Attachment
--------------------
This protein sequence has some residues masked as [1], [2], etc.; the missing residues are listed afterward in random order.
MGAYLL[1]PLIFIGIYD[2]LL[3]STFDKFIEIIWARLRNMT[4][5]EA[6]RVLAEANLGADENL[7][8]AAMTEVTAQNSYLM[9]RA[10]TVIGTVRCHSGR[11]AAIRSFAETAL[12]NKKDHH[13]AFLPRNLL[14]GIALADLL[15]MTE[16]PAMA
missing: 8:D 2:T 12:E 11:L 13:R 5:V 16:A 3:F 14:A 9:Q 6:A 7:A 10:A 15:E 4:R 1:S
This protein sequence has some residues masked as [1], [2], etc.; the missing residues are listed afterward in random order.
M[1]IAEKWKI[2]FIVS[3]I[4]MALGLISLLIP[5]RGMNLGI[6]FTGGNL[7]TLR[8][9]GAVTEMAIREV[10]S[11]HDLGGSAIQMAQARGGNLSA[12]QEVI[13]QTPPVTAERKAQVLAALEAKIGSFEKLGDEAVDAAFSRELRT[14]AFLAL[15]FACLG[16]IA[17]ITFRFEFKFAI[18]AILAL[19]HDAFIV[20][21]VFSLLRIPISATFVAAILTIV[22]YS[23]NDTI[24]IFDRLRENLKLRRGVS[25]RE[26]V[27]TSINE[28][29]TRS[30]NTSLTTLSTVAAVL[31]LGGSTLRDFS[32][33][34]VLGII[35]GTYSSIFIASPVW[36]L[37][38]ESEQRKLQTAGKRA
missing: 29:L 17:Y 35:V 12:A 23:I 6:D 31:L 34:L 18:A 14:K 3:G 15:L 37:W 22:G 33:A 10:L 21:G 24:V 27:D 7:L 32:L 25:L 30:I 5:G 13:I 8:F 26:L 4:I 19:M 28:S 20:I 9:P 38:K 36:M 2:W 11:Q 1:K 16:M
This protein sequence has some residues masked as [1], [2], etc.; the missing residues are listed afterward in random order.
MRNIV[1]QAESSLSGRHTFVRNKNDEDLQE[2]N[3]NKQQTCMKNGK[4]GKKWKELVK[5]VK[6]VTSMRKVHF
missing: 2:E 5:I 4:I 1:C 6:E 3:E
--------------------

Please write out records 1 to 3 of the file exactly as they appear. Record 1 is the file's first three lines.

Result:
This protein sequence has some residues masked as [1], [2], etc.; the missing residues are listed afterward in random order.
MGAYLL[1]PLIFIGIYD[2]LL[3]STFDKFIEIIWARLRNMT[4][5]EA[6]RVLAEANLGADENL[7][8]AAMTEVTAQNSYLM[9]RA[10]TVIGTVRCHSGR[11]AAIRSFAETAL[12]NKKDHH[13]AFLPRNLL[14]GIALADLL[15]MTE[16]PAMA
missing: 8:D 2:T 12:E 11:L 13:R 5:V 16:A 3:F 14:A 9:Q 6:A 7:A 10:A 15:E 4:R 1:S
This protein sequence has some residues masked as [1], [2], etc.; the missing residues are listed afterward in random order.
M[1]IAEKWKI[2]FIVS[3]I[4]MALGLISLLIP[5]RGMNLGI[6]FTGGNL[7]TLR[8][9]GAVTEMAIREV[10]S[11]HDLGGSAIQMAQARGGNLSA[12]QEVI[13]QTPPVTAERKAQVLAALEAKIGSFEKLGDEAVDAAFSRELRT[14]AFLAL[15]FACLG[16]IA[17]ITFRFEFKFAI[18]AILAL[19]HDAFIV[20][21]VFSLLRIPISATFVAAILTIV[22]YS[23]NDTI[24]IFDRLRENLKLRRGVS[25]RE[26]V[27]TSINE[28][29]TRS[30]NTSLTTLSTVAAVL[31]LGGSTLRDFS[32][33][34]VLGII[35]GTYSSIFIASPVW[36]L[37][38]ESEQRKLQTAGKRA
missing: 29:L 17:Y 35:V 12:A 23:I 6:D 31:L 34:L 18:A 14:K 3:G 15:L 37:W 22:G 33:A 10:L 21:G 24:V 27:D 7:L 32:L 25:L 30:I 5:G 13:I 8:F 26:L 4:I 19:M 28:S 20:I 9:P 38:K 36:M 2:W 11:Q 1:K 16:M
This protein sequence has some residues masked as [1], [2], etc.; the missing residues are listed afterward in random order.
MRNIV[1]QAESSLSGRHTFVRNKNDEDLQE[2]N[3]NKQQTCMKNGK[4]GKKWKELVK[5]VK[6]VTSMRKVHF
missing: 2:E 5:I 4:I 1:C 6:E 3:E